The AXA UK pension scheme has entered into a £2.8 billion longevity swap transaction, transferring the risk that members live longer than expected to Reinsurance Group of America (RGA Re), and covering around half the closed schemes total liabilities.
The transaction, transferring the longevity related exposure of approximately 11,000 members of the final salary pension scheme to reinsurance firm RGA Re, is designed to stop the deficit faced by the AXA UK pension fund growing any further.
Chairman of the Axa UK Pension Trustees Stephen Yandle commented on the deal; “I am delighted to announce that the AXA UK Group Pension Scheme has taken an important step to ensure that our DB scheme members’ benefits are strongly secured against continuous improvements in life expectancy.
“By significantly de-risking the scheme, this will benefit all our DB scheme members and will not affect any payments to members as they will continue to receive their pension as normal. This is a very positive step in providing additional security of members’ pensions.”
As a result of the transaction, which sees the AXA pension scheme paying RGA Re a premium for the reinsurer to take on the longevity risk associated with the 11,000 member plans, there will be no impact to pension payments.
AXA accessed the reinsurance capacity offered by RGA Re using its own insurance vehicle, following the trend for making longevity risk transfer more efficient and cost-effective, enabling sponsors to access reinsurance markets with less intermediaries.
Emma Ferris, AXA’s UK Director of Pensions, commented; “AXA UK is pleased to have worked with the Trustee’s directors’ in the delivery of this transaction, which demonstrates the company’s commitment to pro-actively manage its risks.
“We’ve leveraged our own internal expertise, and worked hard with the Trustees, the advisors and RGA to develop an innovative solution which provides Scheme members with additional security, as well as improving the risk management and capital position of AXA UK.”
Cormac Galvin, Vice President at RGA UK, said; “RGA is delighted to support AXA in reducing risks within their pension obligations through this transaction. As a global leader in the underwriting of mortality and longevity risks, RGA remains committed to supporting insurers in managing risks inherent in longevity portfolios.”
“RGA’s deep biometric expertise, investment capabilities, and experience in structuring asset and financial risks enable us to develop broad, holistic solutions that reinforce our valued business partners’ continued growth and profitability,” added John Laughlin, EVP for Global Financial Solutions at RGA.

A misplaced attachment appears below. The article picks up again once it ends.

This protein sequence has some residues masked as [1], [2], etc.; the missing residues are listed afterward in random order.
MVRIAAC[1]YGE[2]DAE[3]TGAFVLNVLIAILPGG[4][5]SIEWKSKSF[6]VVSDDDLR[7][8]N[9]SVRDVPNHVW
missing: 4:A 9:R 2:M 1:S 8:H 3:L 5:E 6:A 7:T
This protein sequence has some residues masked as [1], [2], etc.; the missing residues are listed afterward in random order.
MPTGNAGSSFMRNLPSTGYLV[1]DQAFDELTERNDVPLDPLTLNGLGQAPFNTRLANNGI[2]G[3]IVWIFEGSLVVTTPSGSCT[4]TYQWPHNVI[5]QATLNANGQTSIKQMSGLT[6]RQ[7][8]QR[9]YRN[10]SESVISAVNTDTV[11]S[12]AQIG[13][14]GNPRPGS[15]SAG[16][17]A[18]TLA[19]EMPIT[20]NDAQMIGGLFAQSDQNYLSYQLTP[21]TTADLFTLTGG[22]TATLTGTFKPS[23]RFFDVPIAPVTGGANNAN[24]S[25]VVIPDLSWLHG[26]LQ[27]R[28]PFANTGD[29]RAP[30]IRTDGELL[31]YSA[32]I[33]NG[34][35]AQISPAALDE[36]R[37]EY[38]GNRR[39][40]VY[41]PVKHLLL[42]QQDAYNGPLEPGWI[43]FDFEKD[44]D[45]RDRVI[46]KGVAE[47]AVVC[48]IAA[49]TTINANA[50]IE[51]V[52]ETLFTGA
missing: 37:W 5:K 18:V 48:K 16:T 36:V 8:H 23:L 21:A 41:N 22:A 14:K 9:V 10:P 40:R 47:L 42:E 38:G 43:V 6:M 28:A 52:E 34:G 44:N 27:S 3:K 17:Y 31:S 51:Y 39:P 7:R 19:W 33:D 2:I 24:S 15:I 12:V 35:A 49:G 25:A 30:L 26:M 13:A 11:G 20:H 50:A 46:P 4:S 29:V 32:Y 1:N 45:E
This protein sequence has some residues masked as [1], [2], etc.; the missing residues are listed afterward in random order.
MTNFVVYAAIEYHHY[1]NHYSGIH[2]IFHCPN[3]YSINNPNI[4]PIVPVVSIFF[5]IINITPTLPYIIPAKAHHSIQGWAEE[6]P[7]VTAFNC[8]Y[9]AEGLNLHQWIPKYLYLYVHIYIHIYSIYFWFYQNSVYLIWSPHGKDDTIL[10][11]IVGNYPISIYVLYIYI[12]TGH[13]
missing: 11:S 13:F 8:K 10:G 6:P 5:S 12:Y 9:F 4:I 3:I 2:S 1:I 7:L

Charles Cowling, Director at JLT Employee Benefits, told the Telegraph who reported on this deal last night here; “We will see the number of longevity swap deals increase significantly. An insurer taking on the liabilities of a pension fund is a weight off the mind of many corporates.
“Rising deficits and liabilities are a major drag on the sponsoring company of a scheme and we’re beginning to see their impacts being reflected in share prices. A proactive approach to reducing pension risk is now a well-established route for companies and BT, Aviva and Scottish Power have all been recent high profile examples of this type of transaction.”
Shelly Beard, Senior Consultant at Towers Watson, who advised on the longevity swap said; “The longevity hedge significantly reduces risk within the pension scheme, providing increased security to members and more certainty to AXA. Towers Watson was delighted to help the Trustees and AXA negotiate an attractively-priced contract.
“Last year’s four major longevity transactions (for BT, MNOPF, Aviva and Scottish Power) covered £25bn of pension liabilities between them. This is the first to be completed in 2015 but several more deals are expected – reinsurers are reporting strong pipelines and pricing competitively.
“Two features of this transaction help explain why there is so much interest in hedging longevity risk right now. First, the progress that the scheme had made in de-risking its assets made longevity a more significant unhedged risk – more and more schemes are finding themselves in this position. Second, the scheme was able to reduce the cost of hedging by accessing the reinsurance market through an insurer owned by AXA. Obviously, not all sponsors will be insurers, but trustee-owned insurance vehicles can deliver similar reductions in cost and complexity, making longevity hedging an option for more schemes”
Reinsurance Group of America was recently involved in a €12 billion index-based longevity swap with Delta Lloyd’s pension fund.
View details of longevity swaps and risk transfer transactions in our longevity swap, reinsurance and risk transfer deal directory.